The Emergencies Act was carefully crafted to avoid the excesses of the War Measures Act that preceded it. Parliament intentionally identified a public order emergency by tying it exclusively and exhaustively to the definition of threats to the security of Canada found in the CSIS Act. This definition does not include economic harm or disruption, nor should it. It requires activities directed toward or in support of the threat or use of acts of serious violence against persons or property for the purpose of achieving a political, religious or ideological objective. The legal threshold to make use of the Act was not met, and a creative and privileged legal opinion from the government that says otherwise doesn’t make it so. The Prime Minister agreed that the threshold is no lower than the standard set out in the CSIS Act. In our submission, the government exceeded the bounds of the law in taking the steps it did.

Finally, there is no doubt that the blockades and protests gave rise to serious harms to the people living in communities where they occurred, that they caused significant economic disruption, and that law enforcement agencies were not well prepared to address them. The government was struggling to get clear information from law enforcement about its plans and was wary of crossing the blurry line that risked undermining police operational independence. But the government also felt a great deal of pressure to do something to address the situation and to be seen to be doing something. Instead of establishing clear and appropriate lines of communications, having frank discussions and putting instructions about strategic priorities to the police in writing, the government gave law enforcement the biggest – and most public – nudge it could. It invoked the Emergencies Act and handed law enforcement across the country sweeping and unnecessary new tools and a clear political mandate to use them.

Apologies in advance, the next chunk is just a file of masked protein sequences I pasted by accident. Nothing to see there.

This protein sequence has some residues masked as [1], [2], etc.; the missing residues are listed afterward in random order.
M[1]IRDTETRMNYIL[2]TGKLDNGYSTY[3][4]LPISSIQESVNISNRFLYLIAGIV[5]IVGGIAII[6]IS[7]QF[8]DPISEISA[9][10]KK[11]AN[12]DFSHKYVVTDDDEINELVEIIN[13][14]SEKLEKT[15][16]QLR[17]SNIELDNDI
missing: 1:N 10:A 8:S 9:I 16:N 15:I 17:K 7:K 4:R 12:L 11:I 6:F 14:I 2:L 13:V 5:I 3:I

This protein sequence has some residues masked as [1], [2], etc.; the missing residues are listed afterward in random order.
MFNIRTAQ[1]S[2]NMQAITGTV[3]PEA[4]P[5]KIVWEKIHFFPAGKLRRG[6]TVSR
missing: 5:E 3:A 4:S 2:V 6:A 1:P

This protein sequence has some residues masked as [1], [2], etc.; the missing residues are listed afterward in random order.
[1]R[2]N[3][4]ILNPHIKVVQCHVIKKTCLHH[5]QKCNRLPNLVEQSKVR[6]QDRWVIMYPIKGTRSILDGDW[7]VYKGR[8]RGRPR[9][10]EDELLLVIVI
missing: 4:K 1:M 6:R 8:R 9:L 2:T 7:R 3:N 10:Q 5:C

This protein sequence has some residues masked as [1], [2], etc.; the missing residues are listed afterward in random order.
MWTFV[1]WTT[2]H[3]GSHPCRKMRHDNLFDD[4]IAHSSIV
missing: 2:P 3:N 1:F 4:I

One of the core tenets of the CCLA is the belief that the freedom of no one is safe unless the freedom of everyone is safe. We urge the Commission to bear this tenet in mind as it examines what the government did, and considers what future governments may do.


About the Canadian Civil Liberties Association
The CCLA is an independent, non-profit organization with supporters from across the country. Founded in 1964, the CCLA is a national human rights organization committed to defending the rights, dignity, safety, and freedoms of all people in Canada.

Media Contact:
Alex Nanoff – 613.709.6318

About the Canadian Civil Liberties Association

The CCLA is an independent, non-profit organization with supporters from across the country. Founded in 1964, the CCLA is a national human rights organization committed to defending the rights, dignity, safety, and freedoms of all people in Canada.